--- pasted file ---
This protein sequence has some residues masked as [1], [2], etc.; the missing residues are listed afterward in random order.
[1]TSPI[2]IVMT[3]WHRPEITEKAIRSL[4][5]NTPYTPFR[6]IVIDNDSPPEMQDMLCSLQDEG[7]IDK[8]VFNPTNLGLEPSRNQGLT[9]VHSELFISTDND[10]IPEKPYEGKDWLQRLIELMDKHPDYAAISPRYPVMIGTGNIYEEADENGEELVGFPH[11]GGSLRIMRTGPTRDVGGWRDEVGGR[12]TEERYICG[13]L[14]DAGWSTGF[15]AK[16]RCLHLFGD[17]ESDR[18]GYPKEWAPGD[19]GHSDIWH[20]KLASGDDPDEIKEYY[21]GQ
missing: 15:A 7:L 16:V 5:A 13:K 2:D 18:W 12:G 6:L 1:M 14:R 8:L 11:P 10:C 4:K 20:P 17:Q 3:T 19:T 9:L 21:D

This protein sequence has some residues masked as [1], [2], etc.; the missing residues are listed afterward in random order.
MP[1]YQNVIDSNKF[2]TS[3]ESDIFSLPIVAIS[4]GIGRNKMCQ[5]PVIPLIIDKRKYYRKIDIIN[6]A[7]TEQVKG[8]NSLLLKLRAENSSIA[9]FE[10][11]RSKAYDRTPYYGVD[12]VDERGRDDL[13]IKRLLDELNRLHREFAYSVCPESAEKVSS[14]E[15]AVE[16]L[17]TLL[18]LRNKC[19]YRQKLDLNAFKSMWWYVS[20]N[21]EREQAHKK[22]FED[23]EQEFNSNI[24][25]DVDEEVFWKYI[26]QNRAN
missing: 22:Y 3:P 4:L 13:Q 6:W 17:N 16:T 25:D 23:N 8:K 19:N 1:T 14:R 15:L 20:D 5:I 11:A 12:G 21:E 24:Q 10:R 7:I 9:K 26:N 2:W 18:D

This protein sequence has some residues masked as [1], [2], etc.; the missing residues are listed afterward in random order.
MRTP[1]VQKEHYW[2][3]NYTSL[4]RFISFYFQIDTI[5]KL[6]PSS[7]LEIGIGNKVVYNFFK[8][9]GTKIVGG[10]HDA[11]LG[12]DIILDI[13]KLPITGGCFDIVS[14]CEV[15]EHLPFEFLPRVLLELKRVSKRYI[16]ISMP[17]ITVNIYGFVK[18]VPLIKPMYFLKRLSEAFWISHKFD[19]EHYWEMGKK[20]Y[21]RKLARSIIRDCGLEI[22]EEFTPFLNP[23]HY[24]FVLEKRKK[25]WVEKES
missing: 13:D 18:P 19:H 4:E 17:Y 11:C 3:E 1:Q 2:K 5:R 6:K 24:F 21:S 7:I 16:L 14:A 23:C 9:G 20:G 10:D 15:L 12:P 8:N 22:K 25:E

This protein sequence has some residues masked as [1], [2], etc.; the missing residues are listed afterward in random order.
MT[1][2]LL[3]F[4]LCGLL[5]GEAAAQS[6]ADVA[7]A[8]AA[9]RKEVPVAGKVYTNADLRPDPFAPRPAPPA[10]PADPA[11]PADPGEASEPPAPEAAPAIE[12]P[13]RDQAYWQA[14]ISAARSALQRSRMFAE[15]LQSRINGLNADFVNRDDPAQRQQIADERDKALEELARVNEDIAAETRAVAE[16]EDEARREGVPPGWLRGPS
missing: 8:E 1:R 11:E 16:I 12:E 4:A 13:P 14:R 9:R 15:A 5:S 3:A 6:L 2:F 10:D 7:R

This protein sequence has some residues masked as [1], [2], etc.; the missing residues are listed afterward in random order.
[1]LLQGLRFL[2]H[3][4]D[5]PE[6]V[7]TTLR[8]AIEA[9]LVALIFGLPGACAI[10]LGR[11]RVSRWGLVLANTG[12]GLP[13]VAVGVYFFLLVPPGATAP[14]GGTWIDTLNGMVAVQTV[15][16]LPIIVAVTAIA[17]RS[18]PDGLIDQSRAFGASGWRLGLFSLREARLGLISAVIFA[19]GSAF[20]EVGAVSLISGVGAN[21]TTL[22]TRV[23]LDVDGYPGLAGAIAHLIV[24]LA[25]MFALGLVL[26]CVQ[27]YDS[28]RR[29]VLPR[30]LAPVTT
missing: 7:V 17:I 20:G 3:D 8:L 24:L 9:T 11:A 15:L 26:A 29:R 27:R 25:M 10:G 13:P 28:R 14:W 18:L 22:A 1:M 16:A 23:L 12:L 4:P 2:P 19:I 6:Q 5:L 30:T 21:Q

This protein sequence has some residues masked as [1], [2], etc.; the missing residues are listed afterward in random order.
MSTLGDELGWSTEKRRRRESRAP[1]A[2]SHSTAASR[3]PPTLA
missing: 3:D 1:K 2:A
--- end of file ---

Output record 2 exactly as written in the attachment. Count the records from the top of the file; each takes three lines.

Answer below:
This protein sequence has some residues masked as [1], [2], etc.; the missing residues are listed afterward in random order.
MP[1]YQNVIDSNKF[2]TS[3]ESDIFSLPIVAIS[4]GIGRNKMCQ[5]PVIPLIIDKRKYYRKIDIIN[6]A[7]TEQVKG[8]NSLLLKLRAENSSIA[9]FE[10][11]RSKAYDRTPYYGVD[12]VDERGRDDL[13]IKRLLDELNRLHREFAYSVCPESAEKVSS[14]E[15]AVE[16]L[17]TLL[18]LRNKC[19]YRQKLDLNAFKSMWWYVS[20]N[21]EREQAHKK[22]FED[23]EQEFNSNI[24][25]DVDEEVFWKYI[26]QNRAN
missing: 22:Y 3:P 4:L 13:Q 6:W 17:N 16:T 25:D 23:N 8:K 19:N 1:T 14:R 15:L 20:D 5:I 11:A 12:G 21:E 24:Q 10:R 7:I 9:K 26:N 2:W 18:D